Or is it Tavor Winery? In Israel the location of the winery is in K’far Tavor at the base of Mount Tabor (“Har Tavor” in Hebrew). And in the coffee-table book, The Wine Route of Israel, it is also listed as Tavor Winery. So why do so many people, including the winery’s own website, call it Tabor? After much surfing the world wide web and discussion with Nurit, my wife and fellow israelwinetaster, we conclude that if you are Israeli, you say “Tavor” and if you are Anglo, you say “Tabor.” This presents a mild dilemma for us Americans living in Israel even though we have been here nearly 20 years. Wow, has it really been so long? But that’s nothing compared to the length of time that this site has been around. Mount Tabor is know to have been the site of a major battle between Barak and the forces of the Israelite Judge, Deborah back in the 14 century BC. It is believed by many Christians to be the site of the Transfiguration of Jesus. It is also a beautiful spot and for your enjoyment I have embedded a dazzling panoply of still pictures of the location.
The village at the base of Mount Tabor was founded by Baron Edmund de Rothschild, the same gentleman who was instrumental in starting the Carmel Winery in Zichron Yaakov. His interest in Kfar Tavor was over 100 years ago. Again, he saw the potential for growing wine grapes in this region of the lower Galilee, and for many years the farmers of Kfar Tavor grew grapes for the wineries of Israel, dreaming all the while of their own wine production facility. This was finally realized in 1999, when four families decided to set up their own winery by using the produce of their vineyards. By 2005, they were producing 300,000 bottles of wine a year of which 40,000 were exported. This has increased to 1,500,000 bottles in 2011, approximately 10% of which is exported. Their growth has raised the winery to sixth place in Israel wine production quantities. Its Kosher Cabernet- Sauvignon, Merlot, Chardonnay, Sauvignon Blanc and Shiraz wines are produced from the vineyards of Kfar Tavor and vineyards in the Upper Gallilee.
The Tabor Winery Visitor’s Center was built in 2001 as part of a complex that also houses their Marzipam Museum and Bordeaux Restaurant. The location is beautifully designed and maintained to the point of giving the appearance and feel of having been built yesterday. We were greeted by Reut who gave us an explanation of the wines and served them for tasting. The winery produces four series of wines, which, with recent name changes, has caused a bit of confusion to the wine tasting public.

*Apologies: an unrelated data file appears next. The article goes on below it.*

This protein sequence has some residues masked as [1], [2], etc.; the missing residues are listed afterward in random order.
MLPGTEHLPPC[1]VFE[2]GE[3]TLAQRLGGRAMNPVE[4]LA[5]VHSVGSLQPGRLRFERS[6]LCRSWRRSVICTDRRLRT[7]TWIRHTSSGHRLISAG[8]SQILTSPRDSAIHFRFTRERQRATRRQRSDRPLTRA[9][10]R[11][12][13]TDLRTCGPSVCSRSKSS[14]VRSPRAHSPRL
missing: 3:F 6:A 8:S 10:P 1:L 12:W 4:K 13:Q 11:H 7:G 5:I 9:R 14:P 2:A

The youngest wines, which were called “Tabor” were aged in casks for four months. But the name and production method has changed. I saw these bottles in the supermarket yesterday with the name, “Har” on the label. Translated from Hebrew, this means “Mount” and since they come from Tavor Winery next to Mount Tavor, it would seem to me to be a good name. They are marked straightforwardly as Cabernet Sauvignon, Merlot, Shiraz and Chardonnay and are now produced entirely in stainless steel fermentation vats containing staves from barrels to impart a woody oak flavor.
The second series, part of which we tasted on our visit, is called “Adama.” The translation of “Adama” is soil, and each is named from the type of soil in which the vines grow. We tasted three of these from the 2008 vintage. They are aged in casks for 12 months. “Tera Rosa” (Red Earth), a Cabernet Sauvignon varietal is a gentle and tasty wine but has a thin body and a short finish. The second Cabernet Sauvignon varietal of this series, called “Bazelet” (Volcanic Soil), has a bigger body and more dominant flavors with a longer aftertaste. Lastly, the Merlot “Bazelet” was quite fruity but didn’t linger on the palate. They cost 67 shekels, or about $18 at the present exchange rate.
We rapidly moved to, and concentrated on their “Limited Edition” wines, which used to be called “Mes’ha” series, but now are called “1/13,000” and “1/6,000” with reference to the number of bottles produced of each. In fact when you buy one, it is labeled with its own number in the series. They are also produced differently from the old Mes’ha. These are both blends and are aged in oak casks,18 months for the 1/13,000 and 24 months for the 1/6,000 . We tasted the 2006 vintage of these wines. The “1/13,000” is composed of 70% Cabernet Sauvignon and 30% Shiraz grown in Kadish Vineyard. It has an aroma of a bouquet of flowers, a nice body and a moderate tannin level with lengthy finish. It sells for 110 shekels or just under $30. The “1/6,000” is made up of 60% Cabernet Sauvignon and 40% Merlot from the Malkia vineyard. Daniel Rogov said of this wine that it is “full-bodied, with generous tannins but those integrating well with spices, blackberries, blackcurrants and a hint of purple plums. Good fruits here but overall not a highly complex wine and one showing a bit of unwanted alcoholic heat that rises on the finish.” It is sold at the winery for 145 shekels or just under $40.
There is another series between Adama and the Limited Edition wines. It is called Adama II and consists of two wines, neither of which we tasted, but purchased to take home to taste there. One of these is a varietal Syrah and the other is a blend of Cabernet Sauvignon and Petit Syrah. Both were graded 90 by Daniel Rogov and we look forward to tasting and writing about them. They are sold for 80 shekels, equivalent to approximately $21.
It is clear that Tabor Winery is rooted in the history of the wines of Israel, but not satisfied with the status quo. It is growing and maturing. We look forward to new and interesting wines in the near future.
Many thanks to Reut and CEO Oren Sela for introducing us to the products of their work.